Backstory: Jarred Elliott of DXL Agency in New York stumbled across the London-based brand when he saw a crowd gathered outside a storefront in Paris. Recognizing the brand from its popular Instagram feed, he met with the 22-year-old founders and owners — Joe Granger and Callum Vineer — and brought the brand to the States. Unknown London offers recognizable streetwear styles but at an affordable price.
Key pieces: Elliott prefers to steer clear of the streetwear moniker, opting instead to describe Unknown as a luxury sportswear collection that offers fashion styling and technical fabrications with streetwear details. For instance, a half-zip jacket in nylon is accented with harnesses and buckles and is available in bright yellow or white. Vests feature similar details with lots of straps and zippers. Hoodies and T-shirts have printed graphics on the rear of the front page of the New York Times of the first moon walk in 1969.
Retail prices: T-shirts sell for $80 and the more elaborate pieces retail for up to $350.
Brand: 1791 Supply & Co.
Designer: Priscilla Barroso
Backstory: This Dallas-based brand, which is named after the year the Bill of Rights was added to the U.S. Constitution, used to focus on hunting-influenced gear, but Barroso acquired the line a year ago and has changed it to be a more modern, American heritage collection. Everything is made in Dallas.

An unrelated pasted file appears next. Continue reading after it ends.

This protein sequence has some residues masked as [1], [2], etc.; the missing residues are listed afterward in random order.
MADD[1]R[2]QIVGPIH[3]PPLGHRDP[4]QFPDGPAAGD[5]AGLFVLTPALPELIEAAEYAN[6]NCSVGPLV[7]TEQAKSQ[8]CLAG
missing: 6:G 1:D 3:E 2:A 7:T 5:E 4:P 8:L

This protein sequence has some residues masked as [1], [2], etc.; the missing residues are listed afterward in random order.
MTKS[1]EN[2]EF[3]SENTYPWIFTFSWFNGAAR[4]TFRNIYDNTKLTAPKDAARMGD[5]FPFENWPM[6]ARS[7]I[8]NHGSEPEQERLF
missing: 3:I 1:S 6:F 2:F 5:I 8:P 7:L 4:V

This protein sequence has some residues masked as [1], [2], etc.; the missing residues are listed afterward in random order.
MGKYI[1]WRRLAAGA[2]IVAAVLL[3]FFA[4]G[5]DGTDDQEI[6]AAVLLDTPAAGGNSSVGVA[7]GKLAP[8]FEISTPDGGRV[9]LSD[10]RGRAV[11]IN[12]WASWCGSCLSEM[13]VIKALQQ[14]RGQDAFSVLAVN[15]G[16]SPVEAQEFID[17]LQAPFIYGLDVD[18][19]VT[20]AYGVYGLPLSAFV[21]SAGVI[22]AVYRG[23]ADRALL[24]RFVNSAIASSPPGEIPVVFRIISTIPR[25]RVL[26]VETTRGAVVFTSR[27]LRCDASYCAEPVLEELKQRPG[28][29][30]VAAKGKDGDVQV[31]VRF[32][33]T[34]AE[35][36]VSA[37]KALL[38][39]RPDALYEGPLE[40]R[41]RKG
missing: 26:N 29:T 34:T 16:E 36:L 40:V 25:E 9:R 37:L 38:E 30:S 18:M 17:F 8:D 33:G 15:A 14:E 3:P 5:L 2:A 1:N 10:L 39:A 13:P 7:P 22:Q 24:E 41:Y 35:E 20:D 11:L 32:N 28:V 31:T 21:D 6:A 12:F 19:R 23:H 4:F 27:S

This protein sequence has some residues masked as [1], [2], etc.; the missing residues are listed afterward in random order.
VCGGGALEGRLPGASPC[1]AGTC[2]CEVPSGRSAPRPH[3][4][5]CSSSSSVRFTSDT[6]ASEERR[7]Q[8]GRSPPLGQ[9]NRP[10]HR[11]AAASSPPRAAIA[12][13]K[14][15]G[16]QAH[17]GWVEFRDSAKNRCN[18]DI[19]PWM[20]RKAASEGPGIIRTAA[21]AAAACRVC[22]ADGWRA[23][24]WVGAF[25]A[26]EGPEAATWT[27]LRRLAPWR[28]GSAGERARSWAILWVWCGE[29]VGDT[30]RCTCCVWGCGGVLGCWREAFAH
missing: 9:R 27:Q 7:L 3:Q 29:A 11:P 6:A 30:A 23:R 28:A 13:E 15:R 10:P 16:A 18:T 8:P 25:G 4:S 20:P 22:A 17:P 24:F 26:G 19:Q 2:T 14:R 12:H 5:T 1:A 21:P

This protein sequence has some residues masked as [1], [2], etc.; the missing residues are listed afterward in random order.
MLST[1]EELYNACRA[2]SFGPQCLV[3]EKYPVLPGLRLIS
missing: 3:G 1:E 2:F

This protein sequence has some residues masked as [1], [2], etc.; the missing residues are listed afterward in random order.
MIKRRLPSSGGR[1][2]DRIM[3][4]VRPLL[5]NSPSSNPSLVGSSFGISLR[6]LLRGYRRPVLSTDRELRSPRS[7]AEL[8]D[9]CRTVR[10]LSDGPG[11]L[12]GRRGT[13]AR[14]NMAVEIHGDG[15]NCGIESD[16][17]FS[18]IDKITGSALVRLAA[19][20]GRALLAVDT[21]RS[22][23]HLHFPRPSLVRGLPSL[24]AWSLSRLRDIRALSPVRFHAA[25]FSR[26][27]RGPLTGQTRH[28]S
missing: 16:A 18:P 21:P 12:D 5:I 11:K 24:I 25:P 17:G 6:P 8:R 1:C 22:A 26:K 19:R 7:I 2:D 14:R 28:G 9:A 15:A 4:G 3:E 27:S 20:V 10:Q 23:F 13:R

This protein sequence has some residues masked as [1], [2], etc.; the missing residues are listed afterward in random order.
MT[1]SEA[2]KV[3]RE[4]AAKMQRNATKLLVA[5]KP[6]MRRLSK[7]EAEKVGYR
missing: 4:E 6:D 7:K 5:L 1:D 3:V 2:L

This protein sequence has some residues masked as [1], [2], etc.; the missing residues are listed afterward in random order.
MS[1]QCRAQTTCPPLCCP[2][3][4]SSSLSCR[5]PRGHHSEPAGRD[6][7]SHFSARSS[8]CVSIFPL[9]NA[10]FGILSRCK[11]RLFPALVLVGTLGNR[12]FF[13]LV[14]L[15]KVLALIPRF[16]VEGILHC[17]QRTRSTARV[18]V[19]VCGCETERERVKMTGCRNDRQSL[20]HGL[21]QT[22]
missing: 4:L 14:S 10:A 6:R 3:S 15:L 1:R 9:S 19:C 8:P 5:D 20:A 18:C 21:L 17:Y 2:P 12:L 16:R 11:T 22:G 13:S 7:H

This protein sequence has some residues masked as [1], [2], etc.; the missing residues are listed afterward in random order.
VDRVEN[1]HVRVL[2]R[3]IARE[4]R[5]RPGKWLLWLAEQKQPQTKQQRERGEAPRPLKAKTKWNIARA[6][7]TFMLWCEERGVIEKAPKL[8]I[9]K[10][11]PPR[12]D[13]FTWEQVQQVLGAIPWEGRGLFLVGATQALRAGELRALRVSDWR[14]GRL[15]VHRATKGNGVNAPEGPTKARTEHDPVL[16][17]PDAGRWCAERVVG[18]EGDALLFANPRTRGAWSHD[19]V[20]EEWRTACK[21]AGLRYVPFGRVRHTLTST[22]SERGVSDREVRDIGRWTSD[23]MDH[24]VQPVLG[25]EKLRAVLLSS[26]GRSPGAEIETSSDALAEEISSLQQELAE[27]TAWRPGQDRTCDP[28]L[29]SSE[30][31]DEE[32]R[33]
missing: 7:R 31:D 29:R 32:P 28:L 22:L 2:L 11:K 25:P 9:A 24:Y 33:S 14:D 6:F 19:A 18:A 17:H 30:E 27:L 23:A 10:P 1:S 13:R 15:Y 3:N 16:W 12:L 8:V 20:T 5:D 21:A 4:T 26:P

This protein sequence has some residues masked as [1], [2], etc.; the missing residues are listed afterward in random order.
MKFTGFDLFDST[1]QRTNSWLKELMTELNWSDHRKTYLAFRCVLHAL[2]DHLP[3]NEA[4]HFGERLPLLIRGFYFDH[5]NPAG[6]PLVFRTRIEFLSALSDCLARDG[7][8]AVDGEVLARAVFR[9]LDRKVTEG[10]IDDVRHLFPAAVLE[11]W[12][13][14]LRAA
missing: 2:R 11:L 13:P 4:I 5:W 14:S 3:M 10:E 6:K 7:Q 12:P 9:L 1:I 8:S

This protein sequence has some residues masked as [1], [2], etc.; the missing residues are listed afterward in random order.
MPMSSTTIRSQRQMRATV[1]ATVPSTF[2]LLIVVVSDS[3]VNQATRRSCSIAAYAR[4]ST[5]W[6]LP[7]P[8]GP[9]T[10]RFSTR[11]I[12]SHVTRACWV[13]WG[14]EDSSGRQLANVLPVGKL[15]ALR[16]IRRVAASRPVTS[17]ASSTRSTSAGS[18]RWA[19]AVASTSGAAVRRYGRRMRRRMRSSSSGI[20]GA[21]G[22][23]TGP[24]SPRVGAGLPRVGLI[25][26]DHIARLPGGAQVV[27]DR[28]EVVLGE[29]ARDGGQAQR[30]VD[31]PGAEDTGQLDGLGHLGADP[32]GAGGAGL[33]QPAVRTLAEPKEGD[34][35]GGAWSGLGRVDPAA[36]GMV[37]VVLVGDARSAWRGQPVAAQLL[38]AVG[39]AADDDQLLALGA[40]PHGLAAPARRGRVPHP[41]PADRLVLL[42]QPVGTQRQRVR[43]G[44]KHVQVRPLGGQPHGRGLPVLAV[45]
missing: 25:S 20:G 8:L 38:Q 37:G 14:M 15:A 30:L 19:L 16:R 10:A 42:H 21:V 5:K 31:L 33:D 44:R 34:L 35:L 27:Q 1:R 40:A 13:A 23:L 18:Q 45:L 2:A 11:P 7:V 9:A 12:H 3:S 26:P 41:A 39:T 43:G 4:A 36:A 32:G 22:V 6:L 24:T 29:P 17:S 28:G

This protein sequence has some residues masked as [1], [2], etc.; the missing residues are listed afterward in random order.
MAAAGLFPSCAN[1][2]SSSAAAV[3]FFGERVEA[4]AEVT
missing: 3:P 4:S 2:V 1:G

Key pieces: Each of the pieces from the collection come in three different washes: raw, rinsed and distressed. Retailers and customers are able to customize items by wash and fabric. The fall collection includes a utility jumpsuit, a knit sweater embroidered with “grandpa,” a shirt inspired by a Boy Scout uniform, and a shirt that references the uniforms worn during the Vietnam War, which included a sweat pocket to keep a soft pack of cigarettes dry. Now the pocket is ideal for a smartphone.
Prices: The line retails from $150 to $400.
Designer: Pedro Monteiro
Backstory: This line, which is made in Portugal, was founded three years ago by Monteiro, a self-taught designer and has a background in photography. The collection is inspired by the intersection of land and sea and is comprised of minimal, clean separates in washed out colors.
Key pieces: The fall assortment looks to Nineties nostalgia, which comes through in the plaid shirts, the thermal hoodies and matching pants and the cotton jackets with shearling collars. Other highlights include a Baja vest and shirt, cropped khakis and a hooded, fleece vest with navy pockets.